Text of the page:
Learn the Winter Sport Ice Climbing in Canada, Colorado, California, Michigan, and New Hampshire

These North American destinations offer pristine routes and expert guidance for climbers of all levels.

Published November 22, 2022

7 min read

Ice climbing is a cool way to spend a chilly winter day. But using axes and crampons to scale a frozen waterfall is definitely not something you want to try on your own. Fortunately, you don’t have to because ice climbers love to show those new to the sport the ropes.

These North American ice climbing hot spots have experts who can get you geared up and on the ice. How far you go is up to you.

North Conway, New Hampshire

New Hampshire’s Mount Washington Valley has long been a center for Northeast ice aficionados—that’s why a number of world-class climbers live and guide here. Set up in historic North Conway village, where you’ll have your choice of top-shelf guide services and easy access to venerable ice at places such as Cathedral Ledge and the not-as-scary-as-it-sounds Frankenstein Cliff. With a bit of experience, Mount Washington awaits—the smallish peak famously offers climbing and weather that resemble the world’s great ranges.

Held in February, the Mount Washington Valley Ice Fest is a great way to get your feet wet on the ice. Clinics include everything from Ice Climbing 101 to Alpine Style Climb to Women’s Ice Climbing.

Canmore, Alberta

The Canadian Rockies has some of North America’s best ice climbing routes. Surrounding all those stomach-turning, 3,000-foot vertical epics is a seemingly limitless selection of reliable ice that’s suitable for beginners and intermediates. With many elite climbers living in Canmore and the surrounding area, your odds of getting rockstar instruction are very good.

Among the many excellent choices for schooling on ice, Yamnuska Mountain Adventures has been a local standout for 40 years. A weekend-long Basic Ice course helps build confidence on easy-to-access frozen waterfalls. After, students can sign up for a “plus day,” or extra day, to test out new skills on a classic, multi-pitch guided climb.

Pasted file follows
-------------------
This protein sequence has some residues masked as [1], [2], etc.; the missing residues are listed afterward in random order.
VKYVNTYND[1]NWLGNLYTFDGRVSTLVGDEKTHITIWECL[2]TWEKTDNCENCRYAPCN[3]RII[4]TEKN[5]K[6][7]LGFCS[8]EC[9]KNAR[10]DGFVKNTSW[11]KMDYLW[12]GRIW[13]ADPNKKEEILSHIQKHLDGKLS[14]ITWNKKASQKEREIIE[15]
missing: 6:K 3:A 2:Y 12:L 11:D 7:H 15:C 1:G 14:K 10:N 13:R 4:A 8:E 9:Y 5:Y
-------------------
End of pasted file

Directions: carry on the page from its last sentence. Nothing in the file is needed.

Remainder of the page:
Ouray, Colorado

If the climbs at Ouray Ice Park seem too good to be true, it’s because humans give Mother Nature a hand in this slice of southwestern Colorado. Each winter they tap this mountain town’s runoff-driven surplus water supply to “farm” ice on the walls of Uncompahgre Gorge. The fruit of their labor is a legendary ice climbing area with over 200 named ice and mixed climbing routes, a total of some 17,000 feet of vertical ice that’s free for all. The park is a 10-minute walk from the scenic mountain village of Ouray, but it draws climbers from around the world and is home base for a long list of local guides who teach ice climbing all winter.

Better yet, for a crash course introduction into the wild world of ice climbing, check out the Ouray Ice Festival each January. You can choose from dozens of climbing clinics, try out gear, and watch the world’s best compete, then hang with your new climbing buddies at the many parties and after-dark events.

Lee Vining Canyon, California

The American Alpine Institute (AAI) says Lee Vining Canyon and the June Lake area in the Eastern Sierra provide “some of the finest steep water ice climbing in North America.” Spend some time here with that venerable institution’s guides and you’ll soon see why.

In the 1970s, Yvon Chouinard and Doug Robinson began pioneering the tempting routes that line the canyon road into eastern Yosemite National Park’s Tuolumne Meadows area. Today you can follow in their footsteps, or at least see those famed climbs en route to your own tamer adventures on one of the AAI’s guided ice climbing courses. Courses typically run two or five days, but you can customize programs too. If you get hooked on swinging an axe, you won’t have to leave the canyon to find some of the steepest—and most demanding—multi-pitch ice routes in California.

Pictured Rocks National Lakeshore, Michigan

Michigan’s Upper Peninsula may be short on big mountains, but you can certainly count on frigid winter weather. Combine the cold with reliably humid conditions and miles of porous sandstone cliffs along the shores of Lake Superior, and you’ve got an incredible climbing destination that might surprise many mountain-dwellers. But the secret is getting out. The northern Michigan town of Munising has become an ice climbing destination thanks to the precipitous cliffs of Pictured Rocks National Lakeshore. Its ice routes tower up to 200 feet above the churning, frigid waters below.

A heli-skiing guide stands atop Osprey Spire in Canada’s Purcell Mountains.

A heli-skiing guide stands atop Osprey Spire in Canada’s Purcell Mountains.

Photograph by Kennan Harvey, Aurora

The area hosts its own winter extravaganza, the Michigan Ice Fest, a heady combination of climbing and camaraderie that draws some of the sport’s biggest names, such as Conrad Anker, who once presented here. If you can’t make the festival, the Michigan Ice Fest guides run beginner classes whenever the ice is good. It’s a long winter in the Upper Peninsula, and climbing ice is a favorite way to spend it.

Brian Handwerk is a New Hampshire-based writer covering travel, adventure, and science.

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